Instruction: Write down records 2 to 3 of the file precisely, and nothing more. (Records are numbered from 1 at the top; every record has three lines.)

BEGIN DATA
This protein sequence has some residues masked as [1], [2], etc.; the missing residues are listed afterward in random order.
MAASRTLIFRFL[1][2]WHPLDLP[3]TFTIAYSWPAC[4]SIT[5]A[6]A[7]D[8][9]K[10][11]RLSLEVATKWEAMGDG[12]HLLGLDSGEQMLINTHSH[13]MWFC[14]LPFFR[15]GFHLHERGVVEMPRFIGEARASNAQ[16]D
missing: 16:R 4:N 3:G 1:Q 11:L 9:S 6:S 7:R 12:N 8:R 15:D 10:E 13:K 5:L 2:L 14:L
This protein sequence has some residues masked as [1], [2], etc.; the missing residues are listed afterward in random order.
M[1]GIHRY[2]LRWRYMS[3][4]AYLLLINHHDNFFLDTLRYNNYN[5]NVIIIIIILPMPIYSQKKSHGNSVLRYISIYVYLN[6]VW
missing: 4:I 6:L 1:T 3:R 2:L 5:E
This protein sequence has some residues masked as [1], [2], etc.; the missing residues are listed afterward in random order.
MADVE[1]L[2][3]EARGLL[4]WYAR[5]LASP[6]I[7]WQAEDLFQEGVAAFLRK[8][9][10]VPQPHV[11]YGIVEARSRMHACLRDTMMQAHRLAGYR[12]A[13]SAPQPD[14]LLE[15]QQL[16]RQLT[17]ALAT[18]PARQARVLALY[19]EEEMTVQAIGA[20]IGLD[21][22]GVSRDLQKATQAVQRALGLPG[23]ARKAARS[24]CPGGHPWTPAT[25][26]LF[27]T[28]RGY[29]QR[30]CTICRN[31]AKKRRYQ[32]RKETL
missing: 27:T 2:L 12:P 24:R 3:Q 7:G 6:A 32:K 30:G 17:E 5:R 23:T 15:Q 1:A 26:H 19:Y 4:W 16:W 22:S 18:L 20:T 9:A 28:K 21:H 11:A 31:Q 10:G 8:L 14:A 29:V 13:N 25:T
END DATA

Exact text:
This protein sequence has some residues masked as [1], [2], etc.; the missing residues are listed afterward in random order.
M[1]GIHRY[2]LRWRYMS[3][4]AYLLLINHHDNFFLDTLRYNNYN[5]NVIIIIIILPMPIYSQKKSHGNSVLRYISIYVYLN[6]VW
missing: 4:I 6:L 1:T 3:R 2:L 5:E
This protein sequence has some residues masked as [1], [2], etc.; the missing residues are listed afterward in random order.
MADVE[1]L[2][3]EARGLL[4]WYAR[5]LASP[6]I[7]WQAEDLFQEGVAAFLRK[8][9][10]VPQPHV[11]YGIVEARSRMHACLRDTMMQAHRLAGYR[12]A[13]SAPQPD[14]LLE[15]QQL[16]RQLT[17]ALAT[18]PARQARVLALY[19]EEEMTVQAIGA[20]IGLD[21][22]GVSRDLQKATQAVQRALGLPG[23]ARKAARS[24]CPGGHPWTPAT[25][26]LF[27]T[28]RGY[29]QR[30]CTICRN[31]AKKRRYQ[32]RKETL
missing: 27:T 2:L 12:P 24:R 3:Q 7:G 6:A 32:K 30:G 17:E 5:R 23:T 15:Q 1:A 26:H 19:Y 4:W 16:W 22:S 18:L 20:T 9:A 28:K 21:H 11:A 31:Q 10:G 8:L 14:A 29:V 13:N 25:T